This is my second book by Kate Grenville and the one that won the Orange Prize. It begins with the description of the child Will Thornhill in the desperate slums of London and his redeeming connection with his childhood girlfriend, whose situation was much better than his. He eventually does well, with the help of his father-in-law until a long freeze shuts down his work on the river. He is caught stealing and spends months in Newgate prison awaiting his hanging. He is miraculously saved and sent instead to New South Wales along with his wife and children. Their existence is better than the bad times in London, and he becomes a free man.
The heart of the story is Will's discovery that he could claim land along the Hawkesbury River by cultivating a plot of it. While he worked on a boat on the river, he spotted a point that he came to view as Thornhill Point and eventually was able to move his family there from Sydney. From the outset it was clear the land was inhabited by aboriginals; it was Will's hunger for land of his own that blinded him to the falseness of his position. And our view of his willingness to take the land is tempered by the horror of his childhood and the adversity he had faced as a young man. He is contrasted with other settlers, especially the truly dispicable Smasher Sullivan, but in the moment of decision, he will not leave his land and he joins the bloodthirsty crowd seeking retribution for a murder committed by the blacks. Ultimately the settlers prevail, and Will becomes the rich Mr. Thornhill with a fine house and servants.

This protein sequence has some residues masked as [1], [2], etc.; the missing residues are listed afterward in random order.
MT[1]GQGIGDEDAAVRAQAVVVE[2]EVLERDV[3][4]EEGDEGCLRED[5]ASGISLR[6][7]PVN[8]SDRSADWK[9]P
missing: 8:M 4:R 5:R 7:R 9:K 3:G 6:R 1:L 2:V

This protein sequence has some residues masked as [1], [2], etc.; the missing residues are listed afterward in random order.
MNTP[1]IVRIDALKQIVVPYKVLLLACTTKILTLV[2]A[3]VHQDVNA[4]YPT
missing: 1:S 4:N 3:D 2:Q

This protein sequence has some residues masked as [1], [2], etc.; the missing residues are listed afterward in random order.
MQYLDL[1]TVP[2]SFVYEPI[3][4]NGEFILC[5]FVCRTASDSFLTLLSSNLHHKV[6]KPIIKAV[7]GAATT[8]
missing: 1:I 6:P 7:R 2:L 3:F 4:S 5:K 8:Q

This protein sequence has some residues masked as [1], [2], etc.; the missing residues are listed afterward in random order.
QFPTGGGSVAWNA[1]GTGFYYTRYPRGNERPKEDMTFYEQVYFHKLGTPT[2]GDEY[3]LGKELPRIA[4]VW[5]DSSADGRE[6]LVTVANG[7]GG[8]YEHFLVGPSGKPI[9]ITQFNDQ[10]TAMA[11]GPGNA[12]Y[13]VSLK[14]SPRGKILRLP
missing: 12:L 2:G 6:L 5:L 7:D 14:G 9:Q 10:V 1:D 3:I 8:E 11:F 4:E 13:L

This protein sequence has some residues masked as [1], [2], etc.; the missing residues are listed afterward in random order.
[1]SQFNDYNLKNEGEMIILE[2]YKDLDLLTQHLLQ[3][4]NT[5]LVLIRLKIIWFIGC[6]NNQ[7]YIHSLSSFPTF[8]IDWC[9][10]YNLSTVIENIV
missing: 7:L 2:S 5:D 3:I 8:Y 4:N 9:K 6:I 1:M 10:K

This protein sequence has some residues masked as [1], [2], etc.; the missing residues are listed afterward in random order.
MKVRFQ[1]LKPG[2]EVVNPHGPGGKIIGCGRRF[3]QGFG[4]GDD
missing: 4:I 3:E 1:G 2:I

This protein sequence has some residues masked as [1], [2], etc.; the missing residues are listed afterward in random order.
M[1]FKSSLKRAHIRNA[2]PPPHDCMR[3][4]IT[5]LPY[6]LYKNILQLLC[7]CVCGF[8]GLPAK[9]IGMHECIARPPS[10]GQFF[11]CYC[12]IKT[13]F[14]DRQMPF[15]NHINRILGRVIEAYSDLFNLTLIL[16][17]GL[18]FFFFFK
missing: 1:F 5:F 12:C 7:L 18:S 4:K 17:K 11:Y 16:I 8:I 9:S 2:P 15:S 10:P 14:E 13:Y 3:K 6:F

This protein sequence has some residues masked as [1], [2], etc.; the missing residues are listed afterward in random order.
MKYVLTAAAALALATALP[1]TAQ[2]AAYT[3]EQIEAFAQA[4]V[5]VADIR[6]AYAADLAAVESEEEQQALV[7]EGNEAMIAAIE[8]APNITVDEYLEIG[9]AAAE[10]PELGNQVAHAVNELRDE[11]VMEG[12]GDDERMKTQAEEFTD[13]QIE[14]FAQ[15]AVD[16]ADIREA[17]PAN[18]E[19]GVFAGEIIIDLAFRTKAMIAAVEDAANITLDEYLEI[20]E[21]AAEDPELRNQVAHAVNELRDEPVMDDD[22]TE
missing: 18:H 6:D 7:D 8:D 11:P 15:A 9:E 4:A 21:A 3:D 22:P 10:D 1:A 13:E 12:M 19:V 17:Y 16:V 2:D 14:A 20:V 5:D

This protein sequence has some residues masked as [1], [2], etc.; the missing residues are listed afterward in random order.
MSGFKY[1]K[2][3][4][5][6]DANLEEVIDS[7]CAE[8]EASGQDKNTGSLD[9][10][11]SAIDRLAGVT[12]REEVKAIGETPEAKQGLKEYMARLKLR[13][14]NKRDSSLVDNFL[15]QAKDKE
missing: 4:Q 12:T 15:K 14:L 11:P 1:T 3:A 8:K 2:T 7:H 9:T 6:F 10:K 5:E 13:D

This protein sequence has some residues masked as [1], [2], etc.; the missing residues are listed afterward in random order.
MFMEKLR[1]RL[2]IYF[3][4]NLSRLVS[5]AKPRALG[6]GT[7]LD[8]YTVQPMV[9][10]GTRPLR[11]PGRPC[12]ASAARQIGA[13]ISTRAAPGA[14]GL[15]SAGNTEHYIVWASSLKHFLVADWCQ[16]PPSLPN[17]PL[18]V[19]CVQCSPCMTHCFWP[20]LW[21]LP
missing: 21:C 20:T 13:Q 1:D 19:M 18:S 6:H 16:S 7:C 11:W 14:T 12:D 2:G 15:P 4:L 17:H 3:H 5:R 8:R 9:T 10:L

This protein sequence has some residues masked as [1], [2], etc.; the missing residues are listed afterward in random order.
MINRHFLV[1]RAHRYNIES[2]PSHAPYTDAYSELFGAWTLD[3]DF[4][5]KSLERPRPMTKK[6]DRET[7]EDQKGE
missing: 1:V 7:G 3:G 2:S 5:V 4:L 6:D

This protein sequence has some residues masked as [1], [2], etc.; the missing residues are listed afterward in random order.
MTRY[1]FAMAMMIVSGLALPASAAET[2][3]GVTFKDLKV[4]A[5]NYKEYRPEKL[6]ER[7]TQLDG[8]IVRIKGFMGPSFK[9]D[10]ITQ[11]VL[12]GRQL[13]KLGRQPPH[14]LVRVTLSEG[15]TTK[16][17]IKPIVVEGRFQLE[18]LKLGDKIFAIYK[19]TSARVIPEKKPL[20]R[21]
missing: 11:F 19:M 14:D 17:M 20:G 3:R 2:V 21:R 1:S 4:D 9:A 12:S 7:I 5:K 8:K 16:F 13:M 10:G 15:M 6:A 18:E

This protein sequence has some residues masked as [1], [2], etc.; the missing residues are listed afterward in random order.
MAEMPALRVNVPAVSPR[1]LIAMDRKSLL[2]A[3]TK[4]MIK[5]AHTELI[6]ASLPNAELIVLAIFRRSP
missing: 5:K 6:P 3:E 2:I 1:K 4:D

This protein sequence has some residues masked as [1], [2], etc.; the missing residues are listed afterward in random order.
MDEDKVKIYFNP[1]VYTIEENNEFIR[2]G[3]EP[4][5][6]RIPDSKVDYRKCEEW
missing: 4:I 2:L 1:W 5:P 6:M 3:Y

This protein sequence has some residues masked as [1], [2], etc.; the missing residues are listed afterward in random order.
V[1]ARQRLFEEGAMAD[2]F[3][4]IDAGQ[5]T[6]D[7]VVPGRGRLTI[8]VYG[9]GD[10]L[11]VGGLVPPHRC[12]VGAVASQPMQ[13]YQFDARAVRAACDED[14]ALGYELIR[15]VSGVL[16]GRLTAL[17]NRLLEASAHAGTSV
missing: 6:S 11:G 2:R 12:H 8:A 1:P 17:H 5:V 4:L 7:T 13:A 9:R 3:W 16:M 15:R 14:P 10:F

We see occasional indications that Will and especially his young son Dick recognize and value the aboriginals they encounter. The heartbreak is that they are no match for the endless tide of settlers coming their way.